I dipped into it to move at about ten percent of my maximum, just enough to give me the speed to hop up onto her head and run along her back. I let my power go and wheeled around; as expected, she was sprawled face down on the steps, just a few feet from the yawning hole that was already filling with flame from down below.

She was a bit stunned from the complete failure of her unorthodox maneuver (not to mention nearly falling to her death), and I didn’t intend to give her time to recover. I didn’t try and push her into the fire; she was ready for that, and it would snap her back to her senses faster than smelling salts. Instead, I did away with all that complicated tactical frippery and stabbed her in the back of the neck.


She was at my mercy now. Not for long, true, but I had a chance. It was a chance that probably wouldn’t come again; despite this close call, she was still fresh, while I was getting weaker by the second. Luck accounted for a lot in combat, but not everything.

But if I killed her, the retinue would be devastated. Kelly and Sax had known her for a while, and she was one of their only friends. Alex and George were warming up to her. Her death would create a rift that might never be repaired. Or, more specifically, her death at my hands would hit them like a bullet to the gut. Death was common. One friend killing another…less so.

So, using my speed to gain a little extra time, I flipped the knife back around and smacked her as hard as I could in the back of the head with the hilt.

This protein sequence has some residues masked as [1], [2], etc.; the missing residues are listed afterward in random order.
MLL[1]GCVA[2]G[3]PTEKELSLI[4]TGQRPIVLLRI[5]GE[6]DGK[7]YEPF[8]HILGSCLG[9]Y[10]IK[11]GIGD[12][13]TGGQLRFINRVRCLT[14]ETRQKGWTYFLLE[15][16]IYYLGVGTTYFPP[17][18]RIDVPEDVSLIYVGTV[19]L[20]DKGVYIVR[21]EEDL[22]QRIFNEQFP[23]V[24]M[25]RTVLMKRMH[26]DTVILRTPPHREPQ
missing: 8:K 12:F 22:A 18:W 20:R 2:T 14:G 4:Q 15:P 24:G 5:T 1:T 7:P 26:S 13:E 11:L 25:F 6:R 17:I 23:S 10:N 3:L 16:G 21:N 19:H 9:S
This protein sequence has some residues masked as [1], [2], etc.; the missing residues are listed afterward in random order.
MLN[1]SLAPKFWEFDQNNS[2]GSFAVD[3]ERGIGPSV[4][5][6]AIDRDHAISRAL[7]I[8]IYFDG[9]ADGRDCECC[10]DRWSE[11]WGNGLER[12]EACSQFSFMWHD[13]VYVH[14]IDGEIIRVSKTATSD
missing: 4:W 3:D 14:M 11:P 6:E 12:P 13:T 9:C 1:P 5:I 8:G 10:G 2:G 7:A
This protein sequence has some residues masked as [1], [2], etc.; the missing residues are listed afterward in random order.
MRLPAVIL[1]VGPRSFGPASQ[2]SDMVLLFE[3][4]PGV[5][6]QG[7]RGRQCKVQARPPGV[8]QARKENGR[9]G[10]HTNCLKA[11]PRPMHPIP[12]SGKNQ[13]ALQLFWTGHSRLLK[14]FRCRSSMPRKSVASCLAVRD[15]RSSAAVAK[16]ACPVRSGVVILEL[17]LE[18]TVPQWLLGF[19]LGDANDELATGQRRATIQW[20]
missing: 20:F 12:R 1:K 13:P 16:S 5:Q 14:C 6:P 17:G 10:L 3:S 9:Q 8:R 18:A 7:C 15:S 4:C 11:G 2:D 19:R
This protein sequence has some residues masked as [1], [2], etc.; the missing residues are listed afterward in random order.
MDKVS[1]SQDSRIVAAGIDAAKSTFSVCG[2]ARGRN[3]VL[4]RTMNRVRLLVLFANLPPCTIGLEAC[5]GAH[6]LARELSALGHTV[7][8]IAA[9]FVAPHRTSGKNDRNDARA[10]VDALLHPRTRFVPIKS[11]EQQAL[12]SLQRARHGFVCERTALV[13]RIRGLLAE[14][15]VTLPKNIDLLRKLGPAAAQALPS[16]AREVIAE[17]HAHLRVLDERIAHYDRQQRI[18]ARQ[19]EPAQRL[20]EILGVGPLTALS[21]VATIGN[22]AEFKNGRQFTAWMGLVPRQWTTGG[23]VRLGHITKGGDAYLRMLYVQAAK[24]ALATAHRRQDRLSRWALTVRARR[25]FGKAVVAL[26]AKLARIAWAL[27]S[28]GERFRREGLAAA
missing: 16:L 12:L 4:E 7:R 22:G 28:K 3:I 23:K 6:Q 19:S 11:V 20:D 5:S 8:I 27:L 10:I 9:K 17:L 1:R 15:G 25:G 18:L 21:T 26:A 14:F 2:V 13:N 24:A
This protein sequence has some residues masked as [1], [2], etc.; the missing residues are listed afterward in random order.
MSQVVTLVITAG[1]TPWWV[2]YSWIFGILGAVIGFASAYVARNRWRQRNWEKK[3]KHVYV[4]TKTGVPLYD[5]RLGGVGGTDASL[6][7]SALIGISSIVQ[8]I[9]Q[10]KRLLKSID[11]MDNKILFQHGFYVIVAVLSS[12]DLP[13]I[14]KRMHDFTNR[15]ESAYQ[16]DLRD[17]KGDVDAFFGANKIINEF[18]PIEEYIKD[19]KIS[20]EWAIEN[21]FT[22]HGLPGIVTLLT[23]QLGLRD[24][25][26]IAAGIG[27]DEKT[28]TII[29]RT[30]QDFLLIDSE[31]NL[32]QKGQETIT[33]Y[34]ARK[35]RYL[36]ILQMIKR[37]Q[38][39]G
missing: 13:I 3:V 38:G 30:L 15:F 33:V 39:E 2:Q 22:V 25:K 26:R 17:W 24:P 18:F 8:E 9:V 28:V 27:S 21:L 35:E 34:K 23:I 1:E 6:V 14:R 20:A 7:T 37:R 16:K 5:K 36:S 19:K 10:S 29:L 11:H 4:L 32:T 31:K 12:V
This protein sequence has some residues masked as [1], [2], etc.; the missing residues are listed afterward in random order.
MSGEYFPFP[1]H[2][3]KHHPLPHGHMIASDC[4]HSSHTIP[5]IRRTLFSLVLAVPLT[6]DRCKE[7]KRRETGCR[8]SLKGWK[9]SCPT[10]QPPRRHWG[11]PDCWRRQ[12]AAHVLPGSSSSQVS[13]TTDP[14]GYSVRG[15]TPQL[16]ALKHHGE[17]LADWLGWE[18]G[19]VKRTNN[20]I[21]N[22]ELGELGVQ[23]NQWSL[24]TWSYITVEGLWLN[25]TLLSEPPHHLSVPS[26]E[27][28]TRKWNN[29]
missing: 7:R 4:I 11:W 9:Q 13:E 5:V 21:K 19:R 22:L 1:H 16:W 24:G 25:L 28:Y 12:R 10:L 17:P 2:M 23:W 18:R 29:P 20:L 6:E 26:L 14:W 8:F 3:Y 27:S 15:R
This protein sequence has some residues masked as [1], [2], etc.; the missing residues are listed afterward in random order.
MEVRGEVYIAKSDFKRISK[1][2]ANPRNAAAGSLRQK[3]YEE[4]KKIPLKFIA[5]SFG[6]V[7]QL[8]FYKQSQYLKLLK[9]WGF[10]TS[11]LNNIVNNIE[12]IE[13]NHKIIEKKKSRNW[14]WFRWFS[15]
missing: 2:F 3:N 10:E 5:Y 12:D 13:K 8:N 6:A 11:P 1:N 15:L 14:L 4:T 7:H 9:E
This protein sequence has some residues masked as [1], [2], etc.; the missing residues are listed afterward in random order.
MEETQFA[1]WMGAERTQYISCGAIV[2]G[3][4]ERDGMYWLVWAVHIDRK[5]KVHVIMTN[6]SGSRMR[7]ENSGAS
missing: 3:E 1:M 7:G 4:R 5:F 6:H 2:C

I didn’t have time to worry about giving her a concussion. With her toys and the package, I wasn’t entirely sure I could knock her out.

Turns out I could. She slumped against the steps like a sack of sand, and a brief second with my fingers at her neck told me she was still alive.

But not for long, if I wasn’t careful. The fire was spreading. Looking down, maybe half of the lower floors were already aflame. That didn’t make much sense—fire tends to eat up faster than down—but I suppose there could have been something exceptionally flammable down there or whatever that caught when the grenade first blew.

After making a few quick bandages (including one that conveniently doubled as a bra), I wrapped Kat up in the net the bulezau had given me and strapped her to my back with my belt. My pants were a little loose without it, but I could manage. At least the fel was pretty light. If this were almost anyone else, I probably would have been forced to cut my losses and abandon them.

Once I was sure she was secure and my reservoir was full, I didn’t waste any more time. I jumped off the railing, aiming carefully for some of the non-burning floor four levels below.

The split-second before we landed, I cranked up my speed as high as it would go. For some reason, this works. When I have my speed up, the laws of physics—including the inertia that would kill me from a fall like this—don’t apply quite as strictly.

The floor cracked a bit as we landed and we threw up a huge ash cloud as everything within ten feet was blown away by air pressure, but other than that there was no harm. In fact, the ash actually put out some of the nearby fires.

I found my sword quickly enough where it had bounced under the stairwell, and took both it and Kat outside. I laid them on the sidewalk a door or two down, made sure Kat’s netting was secure, and headed back in. I couldn’t leave her alone for long, but I had one last thing to take care of.